After getting a bit lost looking for Whittles (despite it being right in front of me as I got off), I soon sorted out my directional sense and met up with the Colls duo, who had also met Ipswich fan and regular hopper Mark along the way. Joining the party with a final San Miguel, it wasn’t long until Gibbo and Zach left Mark and I to find somewhere to retrieve some cash from and Mark was left with the duty of securing us a cab via the medium of bar staff. I was left with no task, which is usually for the best.
As the clock ticked ever closer towards kick-off, Mark and I began to worry that we hadn’t seen the others in a fair bit of time and began to hope all was ok. Indeed, it turned out finding a cash machine isn’t the easiest of tasks around that part of Oldham, but we were all sorted and ready to go onwards to the Whitebank Stadium for the big game of the day: AVRO vs Lower Breck of the Liverpool County League. This would also be the third different venue I’d seen AVRO play at (having visited them at both the Lancaster Club and Ten Acres Lane), as well as having already been to Lower Breck’s home complex at Walton Hall, which you can also read about here.
After a swift taxi journey, we arrived alongside the Lower Breck coach at the car park of the ground before heading through the perimeter fencing into the ground itself. It’s decent enough too. In addition to the aforementioned 4G surface, there is a small refreshment bar and two stands. The “Main Stand” is slightly raised above the pitch at the near end of the ground and is all-seater, while a smaller stand consisting of a couple of rows of benched seats is located directly opposite. The rest of the ground consists of open, hard-standing. So with little else to talk about, here’s a bit of back-story, once again, about AVRO FC….
AVRO FC was formed in 1936 as a works outfit for the AVRO aviation company, playing in the grounds of the 16th-century Failsworth Lodge (latterly the Lancaster Club). The AVRO company founder, Mr. A. V. Roe, built his first aircraft from 1909 and became a major player for the RAF from 1914 onwards, building the AVRO 540 in Newton Heath before purchasing a smaller factory in Failsworth, where the Lancaster Club is/was located. 1936 saw the Lodge purchased by the AVRO works manager prior to the company opening their main Chadderton factory, where they churned out the likes of the Anson, the famed Lancaster and latterly the Vulcan bombers.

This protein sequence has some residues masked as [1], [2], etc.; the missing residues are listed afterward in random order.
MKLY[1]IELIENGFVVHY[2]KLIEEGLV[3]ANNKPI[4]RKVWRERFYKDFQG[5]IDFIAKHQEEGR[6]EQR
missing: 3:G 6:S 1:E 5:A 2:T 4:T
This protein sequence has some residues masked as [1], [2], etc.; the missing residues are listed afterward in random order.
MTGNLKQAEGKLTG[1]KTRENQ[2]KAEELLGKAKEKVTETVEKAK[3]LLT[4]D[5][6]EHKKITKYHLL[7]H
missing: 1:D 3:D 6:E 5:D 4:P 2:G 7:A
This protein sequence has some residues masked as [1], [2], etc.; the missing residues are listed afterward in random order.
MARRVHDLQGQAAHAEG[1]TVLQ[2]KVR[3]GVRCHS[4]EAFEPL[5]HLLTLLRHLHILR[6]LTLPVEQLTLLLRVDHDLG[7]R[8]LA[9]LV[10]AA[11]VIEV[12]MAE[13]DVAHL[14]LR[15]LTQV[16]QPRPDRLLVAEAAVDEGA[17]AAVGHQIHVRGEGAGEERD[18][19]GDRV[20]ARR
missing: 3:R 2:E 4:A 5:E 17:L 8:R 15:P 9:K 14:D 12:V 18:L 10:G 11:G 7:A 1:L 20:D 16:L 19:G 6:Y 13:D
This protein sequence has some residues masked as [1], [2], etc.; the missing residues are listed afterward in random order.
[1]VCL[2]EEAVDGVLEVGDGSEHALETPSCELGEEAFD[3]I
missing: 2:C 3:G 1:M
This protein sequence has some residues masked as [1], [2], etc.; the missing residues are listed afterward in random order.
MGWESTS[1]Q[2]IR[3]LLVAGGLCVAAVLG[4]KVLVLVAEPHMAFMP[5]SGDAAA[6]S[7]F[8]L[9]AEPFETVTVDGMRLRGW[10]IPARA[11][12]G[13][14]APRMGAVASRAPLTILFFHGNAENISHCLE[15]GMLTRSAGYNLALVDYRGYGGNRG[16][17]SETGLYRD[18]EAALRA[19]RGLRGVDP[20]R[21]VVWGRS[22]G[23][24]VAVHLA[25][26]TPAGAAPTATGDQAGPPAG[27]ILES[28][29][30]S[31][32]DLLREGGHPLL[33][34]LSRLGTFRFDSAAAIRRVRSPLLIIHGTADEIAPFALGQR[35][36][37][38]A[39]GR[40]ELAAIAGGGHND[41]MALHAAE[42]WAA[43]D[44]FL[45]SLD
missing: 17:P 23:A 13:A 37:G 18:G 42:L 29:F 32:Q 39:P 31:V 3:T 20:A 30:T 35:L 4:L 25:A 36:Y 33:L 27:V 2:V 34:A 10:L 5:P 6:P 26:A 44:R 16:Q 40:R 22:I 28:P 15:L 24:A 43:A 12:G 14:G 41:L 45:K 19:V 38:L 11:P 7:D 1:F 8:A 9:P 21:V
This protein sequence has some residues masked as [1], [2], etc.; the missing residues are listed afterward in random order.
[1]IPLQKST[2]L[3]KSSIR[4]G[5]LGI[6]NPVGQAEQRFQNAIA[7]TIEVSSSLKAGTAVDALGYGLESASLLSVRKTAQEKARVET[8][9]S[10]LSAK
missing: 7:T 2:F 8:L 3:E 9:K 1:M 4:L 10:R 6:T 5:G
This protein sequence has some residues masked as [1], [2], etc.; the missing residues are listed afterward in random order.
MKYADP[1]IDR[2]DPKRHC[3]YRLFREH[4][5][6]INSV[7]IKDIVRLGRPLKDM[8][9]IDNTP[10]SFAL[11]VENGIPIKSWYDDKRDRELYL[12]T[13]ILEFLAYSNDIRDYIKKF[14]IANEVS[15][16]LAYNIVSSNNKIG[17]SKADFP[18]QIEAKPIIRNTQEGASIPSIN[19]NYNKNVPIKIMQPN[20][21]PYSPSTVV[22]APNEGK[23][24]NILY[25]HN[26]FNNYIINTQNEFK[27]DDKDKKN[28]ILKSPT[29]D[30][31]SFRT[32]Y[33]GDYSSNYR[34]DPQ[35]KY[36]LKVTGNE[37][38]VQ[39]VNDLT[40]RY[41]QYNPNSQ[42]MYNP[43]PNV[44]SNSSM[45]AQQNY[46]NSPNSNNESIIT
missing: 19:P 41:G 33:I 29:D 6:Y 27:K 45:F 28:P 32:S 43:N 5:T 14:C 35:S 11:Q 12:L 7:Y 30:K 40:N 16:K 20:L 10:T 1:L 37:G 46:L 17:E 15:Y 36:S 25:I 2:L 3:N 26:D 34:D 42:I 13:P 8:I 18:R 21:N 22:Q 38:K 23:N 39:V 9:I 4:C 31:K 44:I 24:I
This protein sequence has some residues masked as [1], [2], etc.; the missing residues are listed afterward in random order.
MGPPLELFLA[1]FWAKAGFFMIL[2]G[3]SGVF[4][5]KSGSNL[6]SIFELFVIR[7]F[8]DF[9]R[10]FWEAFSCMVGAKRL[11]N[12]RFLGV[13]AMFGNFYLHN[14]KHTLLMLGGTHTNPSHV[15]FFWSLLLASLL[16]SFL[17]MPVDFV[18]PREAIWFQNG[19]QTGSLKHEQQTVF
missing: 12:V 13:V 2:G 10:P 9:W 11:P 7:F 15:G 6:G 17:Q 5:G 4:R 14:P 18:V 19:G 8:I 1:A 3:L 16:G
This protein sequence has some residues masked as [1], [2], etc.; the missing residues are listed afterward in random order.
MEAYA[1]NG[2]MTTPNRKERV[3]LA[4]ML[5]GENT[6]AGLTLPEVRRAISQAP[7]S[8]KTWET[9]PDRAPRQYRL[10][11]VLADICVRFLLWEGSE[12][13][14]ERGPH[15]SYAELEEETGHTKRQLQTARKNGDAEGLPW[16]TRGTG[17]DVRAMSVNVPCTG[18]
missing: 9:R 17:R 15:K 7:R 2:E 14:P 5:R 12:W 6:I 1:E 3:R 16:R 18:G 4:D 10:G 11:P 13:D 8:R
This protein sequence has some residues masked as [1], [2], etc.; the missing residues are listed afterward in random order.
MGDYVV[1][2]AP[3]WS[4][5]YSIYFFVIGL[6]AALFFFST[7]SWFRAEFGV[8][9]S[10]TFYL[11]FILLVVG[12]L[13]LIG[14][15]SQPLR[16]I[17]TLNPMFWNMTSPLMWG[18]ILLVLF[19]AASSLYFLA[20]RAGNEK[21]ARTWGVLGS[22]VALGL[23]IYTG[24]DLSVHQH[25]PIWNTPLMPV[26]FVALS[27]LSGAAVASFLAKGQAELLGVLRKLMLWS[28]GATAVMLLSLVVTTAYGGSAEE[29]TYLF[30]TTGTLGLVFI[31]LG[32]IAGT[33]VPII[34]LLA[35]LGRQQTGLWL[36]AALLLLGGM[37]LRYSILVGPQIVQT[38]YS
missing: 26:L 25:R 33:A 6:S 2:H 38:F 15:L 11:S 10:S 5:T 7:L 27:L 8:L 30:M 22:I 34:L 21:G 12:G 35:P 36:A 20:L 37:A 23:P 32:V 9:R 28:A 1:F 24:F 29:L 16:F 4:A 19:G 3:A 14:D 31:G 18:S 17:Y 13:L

In 1950, the Lodge was opened up to all personnel of AVRO (now BAe Systems) and took on the Lancaster Club name, with the sporting arm continuing on. The club joined the Manchester League and won the Division 1 Championship in 1989 but lasted just three seasons in the Premier Division before being relegated in 1992 and departing the league in 1995. They then embarked on what appears to be a three-year sabbatical before re-joining the league in 1998. They again won Division 2 in 2004 and promotion to Division 1, but were again relegated after three seasons.
After just one season, AVRO returned to the Manchester League’s top-flight as Division 1 runners-up and have since won the Premier Division on two successive occasions in 2010 & 2011. Last season saw the club finish up in 13th place, as they bid goodbye to their long-time, historic home.